Demo version: Track above is a demo version and will play 50% of the song. All purchased tracks are complete mp3s (100%).
Songwriters: Lyrics: Phillip Gardner | Music: Michael Gardner and Phillip Gardner
Story Behind The Song: Chronologically, I’m unsure of this one. I’m pretty sure this one has Too Tall and Scottie instead of Audley and Robert. But I could be wrong.
A note about the second incarnation of Gardners of Soule. The “band” in the beginning was not a band but a small group of writers, a concept if you like. But some of the songs begged for performance, and so we began performing with Audley and Robert. Any time band members change, the chemistry of the group changes, of course. But another factor for the second generation band is that when Too Tall and Scottie joined, we were a performing group. So naturally our writing turned more toward performance-based songs and thus less eclectic in terms of range. We were now writing for the Gardners of Soule. Over time, we stopped performing and went back in the direction of our origins. The history of Gardners of Soule is bell-shaped, beginning and ending with Michael, Kenny and me individually and in combination.
Like Face To Fall On and Red Light/ Accelerator, the opening musical statement of I’m So Angry told me where the melody and lyric needed to go. We were, even then, at war in the Middle East; and as often happens, our own demons converge with the demons out there in a statement that is both broadly observational and intimately personal. As I write this, we are a nation more divided than any time since The Civil War, two months from a presidential election. Smoke and mirrors, lies and corruption. Threats and promises. Fake news and fake leaders, A line at the end of this song illustrates what I mean: “’Freedom’s’ the dance when reason lives in chains.”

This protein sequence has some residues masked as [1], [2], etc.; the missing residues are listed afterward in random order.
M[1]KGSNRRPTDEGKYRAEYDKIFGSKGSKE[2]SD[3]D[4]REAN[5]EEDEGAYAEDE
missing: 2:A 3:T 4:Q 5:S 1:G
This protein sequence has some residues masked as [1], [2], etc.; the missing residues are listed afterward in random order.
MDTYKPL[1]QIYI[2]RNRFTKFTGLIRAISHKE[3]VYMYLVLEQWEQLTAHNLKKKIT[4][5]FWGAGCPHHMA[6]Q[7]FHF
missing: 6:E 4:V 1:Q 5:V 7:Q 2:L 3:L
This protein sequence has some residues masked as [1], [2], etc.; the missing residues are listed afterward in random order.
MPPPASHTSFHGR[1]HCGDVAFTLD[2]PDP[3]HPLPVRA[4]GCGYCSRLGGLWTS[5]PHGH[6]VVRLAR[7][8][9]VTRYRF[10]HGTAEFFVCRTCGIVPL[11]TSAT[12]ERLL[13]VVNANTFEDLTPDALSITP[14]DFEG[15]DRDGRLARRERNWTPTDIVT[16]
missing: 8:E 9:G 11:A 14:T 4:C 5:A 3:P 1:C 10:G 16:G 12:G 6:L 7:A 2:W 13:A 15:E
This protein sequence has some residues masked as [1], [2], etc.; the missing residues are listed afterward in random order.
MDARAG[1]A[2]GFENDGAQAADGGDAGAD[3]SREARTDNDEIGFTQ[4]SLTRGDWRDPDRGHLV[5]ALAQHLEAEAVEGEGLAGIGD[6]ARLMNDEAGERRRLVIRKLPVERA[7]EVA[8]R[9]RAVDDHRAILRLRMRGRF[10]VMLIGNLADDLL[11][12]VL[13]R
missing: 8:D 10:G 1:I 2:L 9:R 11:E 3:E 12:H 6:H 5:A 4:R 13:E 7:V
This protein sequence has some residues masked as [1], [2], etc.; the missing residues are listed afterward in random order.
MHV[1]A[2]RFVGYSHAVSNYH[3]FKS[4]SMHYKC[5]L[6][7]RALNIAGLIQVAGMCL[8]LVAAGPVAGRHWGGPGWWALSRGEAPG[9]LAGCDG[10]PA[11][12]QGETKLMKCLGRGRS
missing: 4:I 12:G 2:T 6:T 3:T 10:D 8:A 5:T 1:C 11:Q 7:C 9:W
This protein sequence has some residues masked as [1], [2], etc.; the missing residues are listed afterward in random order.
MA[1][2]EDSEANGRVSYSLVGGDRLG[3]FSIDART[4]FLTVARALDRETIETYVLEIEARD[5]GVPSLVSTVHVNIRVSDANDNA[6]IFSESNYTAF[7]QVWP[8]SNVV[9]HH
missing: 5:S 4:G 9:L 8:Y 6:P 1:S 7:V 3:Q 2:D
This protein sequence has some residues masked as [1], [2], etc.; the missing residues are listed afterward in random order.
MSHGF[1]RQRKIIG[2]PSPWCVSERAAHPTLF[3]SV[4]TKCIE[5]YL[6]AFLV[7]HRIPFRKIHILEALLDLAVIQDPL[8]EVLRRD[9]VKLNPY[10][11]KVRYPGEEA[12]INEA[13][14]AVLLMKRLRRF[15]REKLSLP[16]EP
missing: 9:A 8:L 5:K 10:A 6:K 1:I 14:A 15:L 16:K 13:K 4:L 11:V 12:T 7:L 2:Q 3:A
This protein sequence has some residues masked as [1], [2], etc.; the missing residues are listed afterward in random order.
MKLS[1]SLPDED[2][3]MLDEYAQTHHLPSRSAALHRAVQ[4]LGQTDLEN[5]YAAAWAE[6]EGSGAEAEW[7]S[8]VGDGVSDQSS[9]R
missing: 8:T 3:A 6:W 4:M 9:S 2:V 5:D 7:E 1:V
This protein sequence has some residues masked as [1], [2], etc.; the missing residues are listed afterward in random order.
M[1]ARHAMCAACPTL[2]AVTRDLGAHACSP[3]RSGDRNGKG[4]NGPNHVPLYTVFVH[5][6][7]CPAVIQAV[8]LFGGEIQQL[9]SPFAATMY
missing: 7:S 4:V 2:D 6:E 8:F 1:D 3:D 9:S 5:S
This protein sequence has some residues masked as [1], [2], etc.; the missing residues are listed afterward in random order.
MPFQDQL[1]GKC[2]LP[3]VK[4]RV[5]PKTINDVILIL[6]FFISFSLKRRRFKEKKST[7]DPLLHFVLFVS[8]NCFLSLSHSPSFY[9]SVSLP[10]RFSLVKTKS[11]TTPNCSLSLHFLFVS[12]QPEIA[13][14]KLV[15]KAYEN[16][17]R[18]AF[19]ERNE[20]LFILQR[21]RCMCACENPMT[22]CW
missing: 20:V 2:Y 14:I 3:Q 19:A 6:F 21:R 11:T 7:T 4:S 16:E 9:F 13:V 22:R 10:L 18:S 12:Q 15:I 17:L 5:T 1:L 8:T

At the second Parkinson’s benefit for Michael, I was invited to sing a few songs. Then I joined the audience. When I stepped beside my son Hunter, I said, “How was it out here?” He said, “I don’t know.” Then he slowly turned his head from side to side. “Kenny Soule,” he said. “Kenny Soule.” Hunter entered music like his dad, as a drummer. Kenny commands attention, and he puts on a clinic at the end of this song.
I remember our standing in the studio a few days after we’d finished this one and hearing it broadcast on the university radio station for the first time. We were like kids. – – Phillip Gardner